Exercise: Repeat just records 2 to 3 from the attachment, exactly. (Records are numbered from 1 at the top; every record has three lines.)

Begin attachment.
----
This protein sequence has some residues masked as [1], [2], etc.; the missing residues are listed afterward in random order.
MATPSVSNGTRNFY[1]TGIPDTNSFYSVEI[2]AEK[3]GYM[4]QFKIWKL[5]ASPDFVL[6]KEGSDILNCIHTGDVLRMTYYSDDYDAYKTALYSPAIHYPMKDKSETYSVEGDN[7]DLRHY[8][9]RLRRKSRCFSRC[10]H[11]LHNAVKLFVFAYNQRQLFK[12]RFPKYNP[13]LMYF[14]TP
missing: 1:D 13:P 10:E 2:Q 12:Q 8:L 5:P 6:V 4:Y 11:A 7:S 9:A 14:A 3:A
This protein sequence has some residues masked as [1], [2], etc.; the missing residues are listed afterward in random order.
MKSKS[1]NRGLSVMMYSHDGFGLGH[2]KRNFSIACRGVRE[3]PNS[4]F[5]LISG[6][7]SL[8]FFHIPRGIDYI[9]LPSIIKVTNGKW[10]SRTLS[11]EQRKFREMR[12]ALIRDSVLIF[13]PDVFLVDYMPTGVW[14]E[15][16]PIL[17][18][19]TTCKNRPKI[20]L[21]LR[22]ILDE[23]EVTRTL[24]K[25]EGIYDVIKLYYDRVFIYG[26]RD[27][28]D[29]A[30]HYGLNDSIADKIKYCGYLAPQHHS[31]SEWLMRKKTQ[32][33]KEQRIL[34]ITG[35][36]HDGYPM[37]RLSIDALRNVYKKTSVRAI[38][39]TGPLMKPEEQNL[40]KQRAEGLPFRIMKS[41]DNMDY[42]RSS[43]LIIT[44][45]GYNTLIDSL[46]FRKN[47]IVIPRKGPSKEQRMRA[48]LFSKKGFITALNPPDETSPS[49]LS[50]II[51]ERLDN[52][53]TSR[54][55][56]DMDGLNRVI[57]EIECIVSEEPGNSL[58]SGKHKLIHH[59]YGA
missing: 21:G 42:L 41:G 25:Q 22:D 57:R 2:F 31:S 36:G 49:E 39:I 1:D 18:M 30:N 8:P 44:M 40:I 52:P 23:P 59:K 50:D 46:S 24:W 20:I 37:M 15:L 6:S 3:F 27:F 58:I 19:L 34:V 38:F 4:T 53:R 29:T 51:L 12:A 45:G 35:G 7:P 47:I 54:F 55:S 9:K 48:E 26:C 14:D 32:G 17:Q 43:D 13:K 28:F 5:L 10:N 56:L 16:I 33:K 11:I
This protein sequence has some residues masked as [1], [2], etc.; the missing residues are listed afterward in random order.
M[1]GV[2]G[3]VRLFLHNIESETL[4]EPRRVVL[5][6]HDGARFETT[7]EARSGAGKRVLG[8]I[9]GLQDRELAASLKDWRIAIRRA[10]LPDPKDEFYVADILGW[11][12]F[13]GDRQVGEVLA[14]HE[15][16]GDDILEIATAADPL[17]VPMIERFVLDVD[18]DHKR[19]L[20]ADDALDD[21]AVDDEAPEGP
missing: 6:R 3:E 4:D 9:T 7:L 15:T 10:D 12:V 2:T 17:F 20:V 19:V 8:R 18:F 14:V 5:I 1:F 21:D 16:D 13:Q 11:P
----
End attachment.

This protein sequence has some residues masked as [1], [2], etc.; the missing residues are listed afterward in random order.
MKSKS[1]NRGLSVMMYSHDGFGLGH[2]KRNFSIACRGVRE[3]PNS[4]F[5]LISG[6][7]SL[8]FFHIPRGIDYI[9]LPSIIKVTNGKW[10]SRTLS[11]EQRKFREMR[12]ALIRDSVLIF[13]PDVFLVDYMPTGVW[14]E[15][16]PIL[17][18][19]TTCKNRPKI[20]L[21]LR[22]ILDE[23]EVTRTL[24]K[25]EGIYDVIKLYYDRVFIYG[26]RD[27][28]D[29]A[30]HYGLNDSIADKIKYCGYLAPQHHS[31]SEWLMRKKTQ[32][33]KEQRIL[34]ITG[35][36]HDGYPM[37]RLSIDALRNVYKKTSVRAI[38][39]TGPLMKPEEQNL[40]KQRAEGLPFRIMKS[41]DNMDY[42]RSS[43]LIIT[44][45]GYNTLIDSL[46]FRKN[47]IVIPRKGPSKEQRMRA[48]LFSKKGFITALNPPDETSPS[49]LS[50]II[51]ERLDN[52][53]TSR[54][55][56]DMDGLNRVI[57]EIECIVSEEPGNSL[58]SGKHKLIHH[59]YGA
missing: 21:G 42:L 41:G 25:Q 22:D 57:R 2:F 31:S 36:G 49:E 39:I 1:D 18:M 30:N 8:P 44:M 40:I 52:P 23:P 59:K 50:D 46:S 24:W 20:I 37:M 15:L 6:S 3:F 27:F 58:I 19:L 34:V 38:F 4:T 53:R 29:T 51:L 12:A 45:G 35:G 7:P 47:I 54:F 55:S 9:K 48:E 26:C 14:D 32:G 17:Q 43:D 13:K 28:F 5:L 10:N 56:L 16:I 33:K 11:I
This protein sequence has some residues masked as [1], [2], etc.; the missing residues are listed afterward in random order.
M[1]GV[2]G[3]VRLFLHNIESETL[4]EPRRVVL[5][6]HDGARFETT[7]EARSGAGKRVLG[8]I[9]GLQDRELAASLKDWRIAIRRA[10]LPDPKDEFYVADILGW[11][12]F[13]GDRQVGEVLA[14]HE[15][16]GDDILEIATAADPL[17]VPMIERFVLDVD[18]DHKR[19]L[20]ADDALDD[21]AVDDEAPEGP
missing: 6:R 3:E 4:D 9:T 7:L 15:T 10:D 12:V 2:T 17:F 20:V 19:V 8:R 18:F 14:V 5:I 1:F 21:D 16:D 13:Q 11:P